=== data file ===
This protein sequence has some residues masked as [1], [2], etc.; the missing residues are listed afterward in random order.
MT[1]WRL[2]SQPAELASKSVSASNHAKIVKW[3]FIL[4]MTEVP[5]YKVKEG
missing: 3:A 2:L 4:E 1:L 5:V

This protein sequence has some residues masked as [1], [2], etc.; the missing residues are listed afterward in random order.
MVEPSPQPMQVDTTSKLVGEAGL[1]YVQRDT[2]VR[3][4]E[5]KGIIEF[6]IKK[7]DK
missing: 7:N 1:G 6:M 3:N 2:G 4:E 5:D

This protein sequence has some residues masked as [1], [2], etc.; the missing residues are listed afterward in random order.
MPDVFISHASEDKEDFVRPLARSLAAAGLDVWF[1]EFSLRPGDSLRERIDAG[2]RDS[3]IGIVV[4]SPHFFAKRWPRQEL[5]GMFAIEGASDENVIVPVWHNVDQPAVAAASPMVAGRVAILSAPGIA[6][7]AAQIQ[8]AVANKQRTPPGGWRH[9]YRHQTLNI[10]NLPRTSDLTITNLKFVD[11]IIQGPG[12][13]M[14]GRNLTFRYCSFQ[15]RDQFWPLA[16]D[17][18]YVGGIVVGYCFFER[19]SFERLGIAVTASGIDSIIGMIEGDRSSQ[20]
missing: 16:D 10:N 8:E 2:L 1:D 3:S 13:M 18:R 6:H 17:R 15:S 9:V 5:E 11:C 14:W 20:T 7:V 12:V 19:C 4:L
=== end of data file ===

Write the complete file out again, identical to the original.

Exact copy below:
This protein sequence has some residues masked as [1], [2], etc.; the missing residues are listed afterward in random order.
MT[1]WRL[2]SQPAELASKSVSASNHAKIVKW[3]FIL[4]MTEVP[5]YKVKEG
missing: 3:A 2:L 4:E 1:L 5:V

This protein sequence has some residues masked as [1], [2], etc.; the missing residues are listed afterward in random order.
MVEPSPQPMQVDTTSKLVGEAGL[1]YVQRDT[2]VR[3][4]E[5]KGIIEF[6]IKK[7]DK
missing: 7:N 1:G 6:M 3:N 2:G 4:E 5:D

This protein sequence has some residues masked as [1], [2], etc.; the missing residues are listed afterward in random order.
MPDVFISHASEDKEDFVRPLARSLAAAGLDVWF[1]EFSLRPGDSLRERIDAG[2]RDS[3]IGIVV[4]SPHFFAKRWPRQEL[5]GMFAIEGASDENVIVPVWHNVDQPAVAAASPMVAGRVAILSAPGIA[6][7]AAQIQ[8]AVANKQRTPPGGWRH[9]YRHQTLNI[10]NLPRTSDLTITNLKFVD[11]IIQGPG[12][13]M[14]GRNLTFRYCSFQ[15]RDQFWPLA[16]D[17][18]YVGGIVVGYCFFER[19]SFERLGIAVTASGIDSIIGMIEGDRSSQ[20]
missing: 16:D 10:N 8:E 2:L 1:D 3:S 13:M 18:R 6:H 17:R 15:S 9:V 5:E 11:C 14:W 20:T 7:V 12:V 19:C 4:L